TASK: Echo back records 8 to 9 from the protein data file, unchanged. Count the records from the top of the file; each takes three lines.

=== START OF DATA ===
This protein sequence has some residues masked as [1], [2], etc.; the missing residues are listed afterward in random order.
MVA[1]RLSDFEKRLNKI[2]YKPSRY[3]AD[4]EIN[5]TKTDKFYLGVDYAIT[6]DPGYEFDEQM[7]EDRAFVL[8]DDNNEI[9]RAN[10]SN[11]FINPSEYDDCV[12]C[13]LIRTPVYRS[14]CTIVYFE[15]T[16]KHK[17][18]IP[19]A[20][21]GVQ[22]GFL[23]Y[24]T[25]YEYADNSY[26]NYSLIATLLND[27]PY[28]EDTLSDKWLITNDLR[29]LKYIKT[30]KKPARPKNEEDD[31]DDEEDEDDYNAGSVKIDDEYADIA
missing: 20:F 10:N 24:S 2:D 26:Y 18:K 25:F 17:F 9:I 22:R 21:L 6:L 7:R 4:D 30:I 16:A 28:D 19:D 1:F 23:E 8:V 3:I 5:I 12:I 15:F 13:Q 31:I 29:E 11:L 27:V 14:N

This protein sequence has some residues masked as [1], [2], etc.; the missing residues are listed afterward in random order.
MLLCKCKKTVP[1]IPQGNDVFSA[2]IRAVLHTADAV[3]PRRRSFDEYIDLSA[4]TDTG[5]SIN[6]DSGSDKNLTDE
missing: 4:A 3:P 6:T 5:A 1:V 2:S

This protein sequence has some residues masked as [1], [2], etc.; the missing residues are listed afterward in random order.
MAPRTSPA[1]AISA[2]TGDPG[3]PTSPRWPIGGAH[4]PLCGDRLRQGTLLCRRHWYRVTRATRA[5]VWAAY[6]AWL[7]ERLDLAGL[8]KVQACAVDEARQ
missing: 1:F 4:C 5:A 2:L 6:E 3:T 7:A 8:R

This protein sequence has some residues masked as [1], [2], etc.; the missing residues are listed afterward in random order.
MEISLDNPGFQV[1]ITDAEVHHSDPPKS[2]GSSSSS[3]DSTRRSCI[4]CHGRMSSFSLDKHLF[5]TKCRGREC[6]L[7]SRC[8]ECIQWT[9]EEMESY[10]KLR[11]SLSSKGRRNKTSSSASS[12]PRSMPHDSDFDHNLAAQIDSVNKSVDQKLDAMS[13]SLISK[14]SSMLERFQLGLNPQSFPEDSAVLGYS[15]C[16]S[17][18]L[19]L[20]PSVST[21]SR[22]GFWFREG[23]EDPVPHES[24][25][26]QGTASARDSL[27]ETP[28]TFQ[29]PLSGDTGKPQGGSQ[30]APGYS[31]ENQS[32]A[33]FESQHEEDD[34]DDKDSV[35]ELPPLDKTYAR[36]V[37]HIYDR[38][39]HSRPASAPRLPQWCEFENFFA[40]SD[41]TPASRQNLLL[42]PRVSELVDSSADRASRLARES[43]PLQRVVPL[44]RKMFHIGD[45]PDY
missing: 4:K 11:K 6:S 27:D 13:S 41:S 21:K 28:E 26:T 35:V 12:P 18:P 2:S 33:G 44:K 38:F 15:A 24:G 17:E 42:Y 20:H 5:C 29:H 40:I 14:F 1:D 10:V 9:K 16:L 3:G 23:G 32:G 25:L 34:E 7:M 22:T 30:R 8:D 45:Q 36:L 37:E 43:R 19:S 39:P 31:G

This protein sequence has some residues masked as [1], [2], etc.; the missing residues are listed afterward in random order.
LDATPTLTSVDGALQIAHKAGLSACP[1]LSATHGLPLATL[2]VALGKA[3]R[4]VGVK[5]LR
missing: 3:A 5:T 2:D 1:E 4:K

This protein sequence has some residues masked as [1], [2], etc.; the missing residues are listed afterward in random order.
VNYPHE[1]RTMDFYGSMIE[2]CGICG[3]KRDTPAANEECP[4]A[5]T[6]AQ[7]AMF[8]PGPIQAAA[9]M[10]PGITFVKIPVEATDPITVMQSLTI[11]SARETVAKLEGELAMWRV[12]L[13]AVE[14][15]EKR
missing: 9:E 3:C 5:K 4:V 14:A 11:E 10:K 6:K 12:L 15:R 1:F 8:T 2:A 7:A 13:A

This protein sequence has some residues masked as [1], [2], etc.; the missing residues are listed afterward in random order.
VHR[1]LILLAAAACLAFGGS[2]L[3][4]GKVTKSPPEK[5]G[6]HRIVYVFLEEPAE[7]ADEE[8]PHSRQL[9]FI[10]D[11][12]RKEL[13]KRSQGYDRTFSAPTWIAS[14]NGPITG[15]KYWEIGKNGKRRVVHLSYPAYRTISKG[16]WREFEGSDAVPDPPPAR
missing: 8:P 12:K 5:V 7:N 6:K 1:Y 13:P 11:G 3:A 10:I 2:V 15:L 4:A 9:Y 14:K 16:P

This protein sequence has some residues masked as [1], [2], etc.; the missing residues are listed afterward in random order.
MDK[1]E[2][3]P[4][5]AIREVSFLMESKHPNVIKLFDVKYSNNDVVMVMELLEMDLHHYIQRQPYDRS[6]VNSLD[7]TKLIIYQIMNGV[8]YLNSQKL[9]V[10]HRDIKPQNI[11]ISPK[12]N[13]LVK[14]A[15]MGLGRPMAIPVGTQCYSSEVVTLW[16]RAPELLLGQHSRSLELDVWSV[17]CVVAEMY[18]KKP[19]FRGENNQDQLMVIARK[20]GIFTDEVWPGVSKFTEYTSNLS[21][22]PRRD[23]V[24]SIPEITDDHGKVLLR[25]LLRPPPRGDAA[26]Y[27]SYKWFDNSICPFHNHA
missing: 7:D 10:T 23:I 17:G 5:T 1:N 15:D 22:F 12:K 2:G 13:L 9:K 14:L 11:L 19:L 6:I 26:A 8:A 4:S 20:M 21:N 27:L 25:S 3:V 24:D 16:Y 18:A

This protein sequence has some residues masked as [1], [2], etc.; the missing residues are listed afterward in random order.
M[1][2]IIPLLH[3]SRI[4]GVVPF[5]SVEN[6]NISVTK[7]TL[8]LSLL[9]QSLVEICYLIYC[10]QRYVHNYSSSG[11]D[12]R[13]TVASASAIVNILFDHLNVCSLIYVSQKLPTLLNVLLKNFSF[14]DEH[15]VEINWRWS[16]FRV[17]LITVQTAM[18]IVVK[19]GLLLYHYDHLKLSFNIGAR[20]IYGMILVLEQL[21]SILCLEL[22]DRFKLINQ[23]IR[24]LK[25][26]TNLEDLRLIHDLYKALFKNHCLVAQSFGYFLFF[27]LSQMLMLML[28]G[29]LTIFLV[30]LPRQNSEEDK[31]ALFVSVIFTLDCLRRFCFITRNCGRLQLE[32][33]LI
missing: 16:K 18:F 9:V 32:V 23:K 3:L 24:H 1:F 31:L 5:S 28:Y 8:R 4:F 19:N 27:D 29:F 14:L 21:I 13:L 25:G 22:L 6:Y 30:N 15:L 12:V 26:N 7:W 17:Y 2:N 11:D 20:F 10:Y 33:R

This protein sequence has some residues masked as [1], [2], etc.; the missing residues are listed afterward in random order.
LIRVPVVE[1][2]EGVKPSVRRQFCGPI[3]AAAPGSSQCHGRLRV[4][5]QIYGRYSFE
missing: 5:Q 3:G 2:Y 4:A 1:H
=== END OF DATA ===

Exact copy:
This protein sequence has some residues masked as [1], [2], etc.; the missing residues are listed afterward in random order.
MDK[1]E[2][3]P[4][5]AIREVSFLMESKHPNVIKLFDVKYSNNDVVMVMELLEMDLHHYIQRQPYDRS[6]VNSLD[7]TKLIIYQIMNGV[8]YLNSQKL[9]V[10]HRDIKPQNI[11]ISPK[12]N[13]LVK[14]A[15]MGLGRPMAIPVGTQCYSSEVVTLW[16]RAPELLLGQHSRSLELDVWSV[17]CVVAEMY[18]KKP[19]FRGENNQDQLMVIARK[20]GIFTDEVWPGVSKFTEYTSNLS[21][22]PRRD[23]V[24]SIPEITDDHGKVLLR[25]LLRPPPRGDAA[26]Y[27]SYKWFDNSICPFHNHA
missing: 7:D 10:T 23:I 17:G 5:T 1:N 15:D 22:F 12:K 2:G 13:L 9:K 14:L 11:L 19:L 6:I 26:A 8:A 4:S 20:M 21:N 27:L 25:S 3:V 24:D 16:Y 18:A

This protein sequence has some residues masked as [1], [2], etc.; the missing residues are listed afterward in random order.
M[1][2]IIPLLH[3]SRI[4]GVVPF[5]SVEN[6]NISVTK[7]TL[8]LSLL[9]QSLVEICYLIYC[10]QRYVHNYSSSG[11]D[12]R[13]TVASASAIVNILFDHLNVCSLIYVSQKLPTLLNVLLKNFSF[14]DEH[15]VEINWRWS[16]FRV[17]LITVQTAM[18]IVVK[19]GLLLYHYDHLKLSFNIGAR[20]IYGMILVLEQL[21]SILCLEL[22]DRFKLINQ[23]IR[24]LK[25][26]TNLEDLRLIHDLYKALFKNHCLVAQSFGYFLFF[27]LSQMLMLML[28]G[29]LTIFLV[30]LPRQNSEEDK[31]ALFVSVIFTLDCLRRFCFITRNCGRLQLE[32][33]LI
missing: 16:K 18:F 9:V 32:V 23:K 3:L 24:H 1:F 31:L 5:S 28:Y 8:R 4:F 19:N 27:D 29:F 14:L 21:I 13:L 25:G 22:L 6:Y 30:N 15:L 12:V 26:N 7:W 17:Y 2:N 11:D 20:F 10:Y 33:R